Witnesses in divorce and family law cases
Often in the discovery phase of litigation, witnesses are identified and interviewed by attorneys seeking to find out whether the individual may be helpful in proving factual allegations. While it may seem appropriate to build an army of witnesses, an experienced family law attorney knows how to identify strategic witnesses and when to incorporate them in the process.
When allegations are made in divorce and family law cases, there is a difference between what people believe they know and what they can prove. Proving facts in a legal matter requires admissible evidence. A witness offering testimony about their personal knowledge may become necessary to prove allegations made in divorce and family law petitions and pleadings. Often in the discovery phase of litigation, witnesses are identified and interviewed by attorneys seeking to find out whether the individual may be helpful in proving factual allegations. While it may seem appropriate to build an army of witnesses, an experienced family law attorney knows how to identify strategic witnesses and when to incorporate them in the process.
Different types of witnesses used in divorce and family law
Frequently contested matters involve money and children. The financial issues for which a witness would be ideal may concern the evaluation of assets and interests in a business, or tracing of wasted community assets of the marriage. Financial witnesses are often experts in their field and when qualified by the court as experts, they can help prove allegations of facts involving money and assets.
When issues involving the best interests of children, such as custody and visitation, personal witnesses may offer testimony supporting the claims made by parents. Additionally, expert witnesses may also be involved when they can offer testimony regarding the mental health and well-being of children.
Witnesses can testify in court as well as offer prepared reports
Using the example of a child custody matter where one parent is accused of bad acts, there may be a combination of expert and character witnesses involved in the process. The court may appoint an independent mental health expert to perform a custody study and report the findings to the court for review and consideration. Personal witnesses with actual knowledge of facts may also be offered by parents seeking to prove the allegations of wrong doing in their case.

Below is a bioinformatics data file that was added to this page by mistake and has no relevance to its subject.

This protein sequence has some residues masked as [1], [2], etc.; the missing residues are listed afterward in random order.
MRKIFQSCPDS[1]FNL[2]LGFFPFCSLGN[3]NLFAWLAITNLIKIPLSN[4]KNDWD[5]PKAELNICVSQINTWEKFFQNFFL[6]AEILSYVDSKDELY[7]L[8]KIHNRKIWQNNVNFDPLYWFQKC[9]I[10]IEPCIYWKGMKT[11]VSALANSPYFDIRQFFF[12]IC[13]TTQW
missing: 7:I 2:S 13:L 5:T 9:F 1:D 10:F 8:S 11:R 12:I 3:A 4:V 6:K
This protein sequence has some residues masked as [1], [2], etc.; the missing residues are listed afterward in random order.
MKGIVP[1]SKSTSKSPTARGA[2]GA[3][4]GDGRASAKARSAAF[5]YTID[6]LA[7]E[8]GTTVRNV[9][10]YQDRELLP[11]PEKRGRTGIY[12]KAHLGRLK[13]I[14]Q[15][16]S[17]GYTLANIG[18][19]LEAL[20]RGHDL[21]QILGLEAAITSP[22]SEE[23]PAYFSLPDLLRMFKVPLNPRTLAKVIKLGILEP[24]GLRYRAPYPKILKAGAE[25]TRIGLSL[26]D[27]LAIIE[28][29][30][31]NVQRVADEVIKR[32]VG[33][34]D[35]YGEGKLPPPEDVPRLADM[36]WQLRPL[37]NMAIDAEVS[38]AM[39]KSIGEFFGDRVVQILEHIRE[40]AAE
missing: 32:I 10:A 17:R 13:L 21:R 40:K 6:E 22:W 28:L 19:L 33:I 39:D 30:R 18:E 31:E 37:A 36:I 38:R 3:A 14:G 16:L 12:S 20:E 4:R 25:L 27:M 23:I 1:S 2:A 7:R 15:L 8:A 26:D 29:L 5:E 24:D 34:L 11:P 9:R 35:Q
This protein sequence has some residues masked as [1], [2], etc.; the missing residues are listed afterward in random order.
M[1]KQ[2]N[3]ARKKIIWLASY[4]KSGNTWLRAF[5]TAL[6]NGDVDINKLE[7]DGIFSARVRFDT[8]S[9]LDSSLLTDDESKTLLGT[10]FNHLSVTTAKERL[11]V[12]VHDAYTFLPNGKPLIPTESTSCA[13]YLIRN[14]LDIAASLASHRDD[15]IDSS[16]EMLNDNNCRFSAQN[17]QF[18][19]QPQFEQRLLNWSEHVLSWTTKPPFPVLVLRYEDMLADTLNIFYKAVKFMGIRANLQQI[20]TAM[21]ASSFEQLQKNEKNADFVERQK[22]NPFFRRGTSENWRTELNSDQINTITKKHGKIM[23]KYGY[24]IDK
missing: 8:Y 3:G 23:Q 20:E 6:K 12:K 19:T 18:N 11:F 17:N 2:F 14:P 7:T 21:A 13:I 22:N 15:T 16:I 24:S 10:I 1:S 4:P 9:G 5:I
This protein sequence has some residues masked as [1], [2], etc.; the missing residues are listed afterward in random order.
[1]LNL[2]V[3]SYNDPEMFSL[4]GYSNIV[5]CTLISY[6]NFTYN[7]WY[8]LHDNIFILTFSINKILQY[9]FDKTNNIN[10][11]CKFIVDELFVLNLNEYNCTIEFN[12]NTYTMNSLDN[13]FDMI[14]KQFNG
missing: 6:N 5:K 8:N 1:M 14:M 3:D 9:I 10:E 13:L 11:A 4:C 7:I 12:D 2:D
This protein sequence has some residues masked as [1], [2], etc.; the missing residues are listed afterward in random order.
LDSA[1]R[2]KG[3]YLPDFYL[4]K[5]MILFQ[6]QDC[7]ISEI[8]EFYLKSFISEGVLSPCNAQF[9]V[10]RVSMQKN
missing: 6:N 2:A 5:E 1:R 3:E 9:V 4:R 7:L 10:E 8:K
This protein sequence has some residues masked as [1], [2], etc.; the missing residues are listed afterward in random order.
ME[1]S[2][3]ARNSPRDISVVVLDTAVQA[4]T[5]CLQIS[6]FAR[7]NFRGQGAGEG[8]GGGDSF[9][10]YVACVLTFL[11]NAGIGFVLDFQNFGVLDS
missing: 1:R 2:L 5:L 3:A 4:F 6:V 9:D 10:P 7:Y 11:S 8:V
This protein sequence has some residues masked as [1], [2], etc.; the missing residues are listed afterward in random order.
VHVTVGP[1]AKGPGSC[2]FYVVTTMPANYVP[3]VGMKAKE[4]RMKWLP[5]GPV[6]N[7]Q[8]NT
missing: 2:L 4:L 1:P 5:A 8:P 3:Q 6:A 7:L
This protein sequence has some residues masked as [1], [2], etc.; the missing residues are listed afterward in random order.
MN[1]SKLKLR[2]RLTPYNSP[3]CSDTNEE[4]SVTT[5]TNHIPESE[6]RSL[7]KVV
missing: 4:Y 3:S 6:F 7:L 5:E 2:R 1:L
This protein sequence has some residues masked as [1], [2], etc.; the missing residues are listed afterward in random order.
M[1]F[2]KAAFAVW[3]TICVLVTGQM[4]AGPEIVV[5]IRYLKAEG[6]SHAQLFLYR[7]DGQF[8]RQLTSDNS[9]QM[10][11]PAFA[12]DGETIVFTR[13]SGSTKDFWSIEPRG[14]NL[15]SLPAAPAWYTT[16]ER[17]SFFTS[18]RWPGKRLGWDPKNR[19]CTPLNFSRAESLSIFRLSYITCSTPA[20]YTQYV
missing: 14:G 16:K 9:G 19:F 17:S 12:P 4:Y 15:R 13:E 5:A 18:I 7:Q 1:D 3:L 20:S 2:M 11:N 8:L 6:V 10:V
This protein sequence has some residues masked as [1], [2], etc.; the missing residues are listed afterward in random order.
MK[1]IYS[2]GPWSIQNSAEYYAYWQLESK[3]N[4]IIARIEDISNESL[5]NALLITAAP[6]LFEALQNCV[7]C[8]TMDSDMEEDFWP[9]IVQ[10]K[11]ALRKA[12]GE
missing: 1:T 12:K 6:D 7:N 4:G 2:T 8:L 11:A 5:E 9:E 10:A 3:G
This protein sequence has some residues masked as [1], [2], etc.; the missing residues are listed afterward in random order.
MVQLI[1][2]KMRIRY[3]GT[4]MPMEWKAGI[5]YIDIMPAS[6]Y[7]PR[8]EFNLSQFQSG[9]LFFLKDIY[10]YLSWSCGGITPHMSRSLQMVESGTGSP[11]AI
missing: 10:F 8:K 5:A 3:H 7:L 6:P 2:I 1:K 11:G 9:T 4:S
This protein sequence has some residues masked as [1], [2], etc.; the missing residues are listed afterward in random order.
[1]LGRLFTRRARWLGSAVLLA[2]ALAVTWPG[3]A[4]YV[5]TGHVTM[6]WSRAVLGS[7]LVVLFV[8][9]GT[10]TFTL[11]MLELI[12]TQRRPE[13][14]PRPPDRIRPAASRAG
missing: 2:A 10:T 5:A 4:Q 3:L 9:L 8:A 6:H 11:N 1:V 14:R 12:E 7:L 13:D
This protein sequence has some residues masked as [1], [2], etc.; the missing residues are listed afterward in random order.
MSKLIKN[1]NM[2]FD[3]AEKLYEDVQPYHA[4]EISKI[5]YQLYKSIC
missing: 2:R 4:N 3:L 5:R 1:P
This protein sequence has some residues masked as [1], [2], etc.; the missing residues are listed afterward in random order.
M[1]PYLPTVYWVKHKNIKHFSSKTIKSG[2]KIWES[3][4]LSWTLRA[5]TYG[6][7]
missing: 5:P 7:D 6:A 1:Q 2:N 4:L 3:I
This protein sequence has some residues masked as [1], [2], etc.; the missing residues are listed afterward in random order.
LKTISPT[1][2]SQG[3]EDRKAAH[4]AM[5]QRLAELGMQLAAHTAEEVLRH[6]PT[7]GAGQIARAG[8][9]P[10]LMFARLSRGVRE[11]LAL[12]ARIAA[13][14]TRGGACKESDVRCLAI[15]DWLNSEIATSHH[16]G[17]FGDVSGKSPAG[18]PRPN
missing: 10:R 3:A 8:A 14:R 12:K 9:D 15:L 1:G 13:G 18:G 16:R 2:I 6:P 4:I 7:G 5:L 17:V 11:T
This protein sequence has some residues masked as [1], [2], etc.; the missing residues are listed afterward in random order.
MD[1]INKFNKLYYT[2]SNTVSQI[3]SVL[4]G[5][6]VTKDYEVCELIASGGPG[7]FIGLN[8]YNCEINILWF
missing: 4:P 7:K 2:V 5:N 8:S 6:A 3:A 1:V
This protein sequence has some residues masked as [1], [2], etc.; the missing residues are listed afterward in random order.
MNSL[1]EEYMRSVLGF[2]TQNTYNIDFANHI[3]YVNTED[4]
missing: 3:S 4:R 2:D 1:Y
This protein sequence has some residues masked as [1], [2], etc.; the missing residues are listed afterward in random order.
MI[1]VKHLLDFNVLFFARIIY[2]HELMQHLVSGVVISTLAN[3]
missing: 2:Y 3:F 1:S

The expert mental health witnesses may prepare reports as well as appear in court when called to testify to their work and findings. Witnesses who know the parties and have personal knowledge of facts and events may also testify in hearings and trials. The individual witness is not likely to prepare a report, however, where they are not otherwise qualified by the court as an expert on any given subject matter. A more likely event is a witness signing an affidavit, swearing under oath that the statements they make in the affidavit are true.
Disclosing witnesses and the discovery phase in divorce and family litigation
The discovery phase of pre-trial litigation involves the exchange of information to be incorporated in proving the allegations made in family law cases. During the discovery phase of pre-trial litigation, all parties to the matter must disclose the witnesses they intend to use in the case or produce at a hearing or trial. Expert witnesses and individual witnesses with personal knowledge can be the subject of an objection of the other party for a variety of reasons. Being selective in witness selection takes experience and wisdom.
When selecting potential witnesses to disclose for later use in litigation there are a few elements of human nature to consider. While an individual might have very useful personal knowledge of the facts involved, they may not be the best witness. The most valuable witnesses not only have knowledge, they are also credible, available and reliable. If your neighbor or children’s babysitter is considered as a witness, take a moment to imagine them being asked to sign an affidavit, testify in court, and be subject to cross examination where their credibility, memory and motive may be challenged. Be careful when your witness may have personal knowledge that helps you because the next thing they say under oath could hurt you.
Every divorce and family law case is as unique as the people involved. The courts have limited time and resources, as do most people involved in litigation, including the parties. Making smart witness decisions is important and requires specialized experience and skills.